The disturbing menagerie of crooked branches crowded in around us, as we quickly shuffled through the leafy path. It was late autumn, and the ground was covered by dry leaves and small animal droppings. The wind howled around us, through us, enveloping us in its bone-chilling harshness.
As we approached the brook, I took hold of Maggie's arm and slowed her down to a near halt in boarding the crossing. It was only twenty feet long, but its rickety boards didn't inspire much confidence. Maggie clutched hard at our child beneath her coat and blankets, hammocked in her mother's arms. The wind seemed to grow to a fever pitch as we crossed, aggressively trying to knock us over into the turbulent waters below.
The others were so far ahead I could no longer see them. We'd fallen too far behind. It became clear to me that we were now on our own. Nobody would be waiting for us.
The clouds were moving in, blocking the remnants of daylight left. Darkness was draping over the valley below, as we hustled on down toward the foothills.
Maggie's legs were getting weaker. She was tired but she couldn't bear to stop. The baby was happily nestled in her arms, yet we both knew she would awake soon. We had to keep moving. I couldn't endure keeping my family from shelter for another night . With our cabin behind us torn apart by the avalanche, our only hope was to reach Parmel, still a good fifty miles away. In the meantime, a small cave or a large rock would do. Just enough to keep the cold wind off my daughter.

Saturday, December 13, 2003

It's beginning to look a lot like Christmas...

What a sweet sensation Christmas brings!
There is a feeling, scent and sound that surrounds you in the city during the holidays. Not during work hours necessarily, but afterwards, at night. As you make your way through overly trafficked streets, finding people's driving even more aggravating than usual, there's a particular feeling of Christmas.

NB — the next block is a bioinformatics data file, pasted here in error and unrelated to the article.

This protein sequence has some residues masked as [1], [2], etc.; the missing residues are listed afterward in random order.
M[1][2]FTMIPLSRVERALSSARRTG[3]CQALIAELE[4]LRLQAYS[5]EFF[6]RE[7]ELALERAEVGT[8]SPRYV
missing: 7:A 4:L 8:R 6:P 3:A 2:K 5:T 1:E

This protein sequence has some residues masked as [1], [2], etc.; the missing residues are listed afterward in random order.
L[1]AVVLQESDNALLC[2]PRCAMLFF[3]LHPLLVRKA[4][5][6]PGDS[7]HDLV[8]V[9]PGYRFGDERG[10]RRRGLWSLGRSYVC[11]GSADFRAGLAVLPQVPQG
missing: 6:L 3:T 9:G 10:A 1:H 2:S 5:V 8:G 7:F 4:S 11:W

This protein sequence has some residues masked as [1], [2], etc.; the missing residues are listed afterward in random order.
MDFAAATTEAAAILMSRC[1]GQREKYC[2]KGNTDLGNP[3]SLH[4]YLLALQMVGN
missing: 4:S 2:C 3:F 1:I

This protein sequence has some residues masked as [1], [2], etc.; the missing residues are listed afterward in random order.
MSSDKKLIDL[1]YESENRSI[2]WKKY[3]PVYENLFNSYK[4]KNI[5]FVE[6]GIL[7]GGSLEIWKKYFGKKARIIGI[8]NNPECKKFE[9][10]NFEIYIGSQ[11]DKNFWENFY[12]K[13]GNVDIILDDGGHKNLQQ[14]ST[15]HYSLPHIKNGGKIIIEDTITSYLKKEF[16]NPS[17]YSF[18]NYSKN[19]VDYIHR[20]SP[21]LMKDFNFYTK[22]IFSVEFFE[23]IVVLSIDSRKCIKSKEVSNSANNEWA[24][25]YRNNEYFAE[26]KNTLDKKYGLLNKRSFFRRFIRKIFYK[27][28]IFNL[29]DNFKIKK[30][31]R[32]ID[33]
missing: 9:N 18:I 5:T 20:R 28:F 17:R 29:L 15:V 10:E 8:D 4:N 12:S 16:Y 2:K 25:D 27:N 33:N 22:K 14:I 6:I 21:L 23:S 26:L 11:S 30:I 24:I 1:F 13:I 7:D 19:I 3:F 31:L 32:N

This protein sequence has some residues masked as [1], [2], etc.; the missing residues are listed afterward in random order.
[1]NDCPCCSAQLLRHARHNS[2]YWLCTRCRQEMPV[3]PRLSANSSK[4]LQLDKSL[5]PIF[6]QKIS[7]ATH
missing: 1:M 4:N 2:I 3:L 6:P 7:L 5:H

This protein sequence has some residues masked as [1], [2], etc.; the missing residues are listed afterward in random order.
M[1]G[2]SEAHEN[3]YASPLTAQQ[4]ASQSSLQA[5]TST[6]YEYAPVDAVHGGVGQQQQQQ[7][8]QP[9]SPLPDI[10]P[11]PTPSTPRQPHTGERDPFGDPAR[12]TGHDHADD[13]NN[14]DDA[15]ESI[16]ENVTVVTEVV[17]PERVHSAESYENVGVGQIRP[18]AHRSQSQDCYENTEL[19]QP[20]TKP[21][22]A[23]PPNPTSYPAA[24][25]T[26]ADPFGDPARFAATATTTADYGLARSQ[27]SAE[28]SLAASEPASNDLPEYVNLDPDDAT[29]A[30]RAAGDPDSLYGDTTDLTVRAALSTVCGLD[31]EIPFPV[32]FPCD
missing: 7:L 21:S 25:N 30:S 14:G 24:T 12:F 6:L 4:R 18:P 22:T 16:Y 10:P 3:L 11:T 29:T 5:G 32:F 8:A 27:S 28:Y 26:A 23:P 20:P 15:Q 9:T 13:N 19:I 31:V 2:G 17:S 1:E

I can't quite explain it, this feeling. It's not the smell of cinnamon in the air or the sound of Christmas carols. It's more akin to the briskness in our moves as we make our way through crowded shopping malls trying to find thoughtful gifts in the blink of an eye, and in the subconscious sensation that an impending source of joy awaits us.
When we were children it was so cut and dry. We'd count the days until Christmas. The holidays meant new toys and clothes, and time away from school.
The joy the Christmas holiday brings to us as we get older is much more subdued. As a rule, the head of household tends to view it from afar with a touch of disdain. More than anything else it signifies an additional expense; a drain on our pocketbook. But, I must confess, as the day draws near and after we've gotten used to seeing the tree and decorations our wives put up (and the outdoor lights they made us hang), we start looking forward to seeing the smile on our children's faces, the glow in our loved one's eyes as they open each becomes once again, truly a time for celebration. A celebration of love and family.